The recently published EU Whistleblower Directive is due to come into force in 2021 in order to harmonise the procedures for whistleblowing and also the protection for whistleblowers. Unlike the USA, it does not provide for financial rewards for whistleblowers.
Currently less than half of the EU member states have comprehensive whistleblower legislation and the increase in corporate scandals and examples of retaliation against whistleblowers in the EU has forced the legislators to implement appropriate law.
The Whistleblower Directive lays down minimum standards for the protection of persons reporting on breaches of EU law and applies to “reporting persons” in both the public and private sector who have acquired reportable information in the workplace.
Reporting persons include not only employees but also self-employed persons, board members, shareholders, volunteers and former employees.
The Whistleblower Directive also affords protection to “facilitators” who are people that assist the reporting person.
In order to be afforded protection, the reporting person must have reasonable grounds to believe that the information is true at the time of reporting and falls within the scope of the Whistleblower Directive.
Businesses with 50 employees or more will be required to set up internal reporting channels and a policy in respect of reporting on breaches but some smaller organisations may also have to comply in the more highly regulated sectors.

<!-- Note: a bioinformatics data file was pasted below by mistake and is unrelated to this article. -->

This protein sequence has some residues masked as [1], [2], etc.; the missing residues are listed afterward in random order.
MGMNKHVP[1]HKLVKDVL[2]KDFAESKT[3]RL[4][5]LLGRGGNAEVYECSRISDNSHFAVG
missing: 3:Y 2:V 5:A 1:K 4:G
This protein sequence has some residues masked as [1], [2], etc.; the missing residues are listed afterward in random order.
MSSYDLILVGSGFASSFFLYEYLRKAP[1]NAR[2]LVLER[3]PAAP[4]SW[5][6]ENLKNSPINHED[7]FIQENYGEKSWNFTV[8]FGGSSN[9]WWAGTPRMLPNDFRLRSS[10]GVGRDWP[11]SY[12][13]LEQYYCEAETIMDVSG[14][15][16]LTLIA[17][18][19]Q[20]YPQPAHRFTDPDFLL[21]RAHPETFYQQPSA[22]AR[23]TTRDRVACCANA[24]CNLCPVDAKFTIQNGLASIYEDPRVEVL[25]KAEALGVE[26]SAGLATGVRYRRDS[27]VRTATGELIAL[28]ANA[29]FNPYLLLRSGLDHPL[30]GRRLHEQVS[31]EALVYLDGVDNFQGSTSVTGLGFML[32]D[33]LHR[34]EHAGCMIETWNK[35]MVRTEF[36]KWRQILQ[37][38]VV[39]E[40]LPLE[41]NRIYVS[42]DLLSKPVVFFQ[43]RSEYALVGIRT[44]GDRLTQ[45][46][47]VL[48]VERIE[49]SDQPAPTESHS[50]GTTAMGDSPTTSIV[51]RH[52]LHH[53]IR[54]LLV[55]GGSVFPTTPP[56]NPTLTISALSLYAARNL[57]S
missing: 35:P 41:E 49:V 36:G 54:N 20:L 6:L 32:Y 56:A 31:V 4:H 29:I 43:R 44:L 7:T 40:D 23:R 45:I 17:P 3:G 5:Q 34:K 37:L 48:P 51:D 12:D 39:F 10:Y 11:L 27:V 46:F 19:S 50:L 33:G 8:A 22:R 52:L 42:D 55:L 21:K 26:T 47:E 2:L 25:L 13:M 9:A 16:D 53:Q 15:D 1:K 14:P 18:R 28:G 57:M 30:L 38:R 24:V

Whilst the Whistleblower Directive requires internal reporting to be the prime mechanism, it also anticipates that external reporting channels with relevant regulators can be authorised.
If a reporting person believes that they may be subject to retaliation or having made a report realises no action is going to be taken then he or she can go public and still be protected.
Each EU Member State will have to implement the Whistleblower Directive into national law and whilst the likelihood is that there will be a level playing field it is still possible that each Member State may have local variations.
However, in anticipation of 2021, organisations should revisit their existing whistleblower policy, consider the implications of other laws such as employment and also data protection and review their contracts with any third party hotline provider.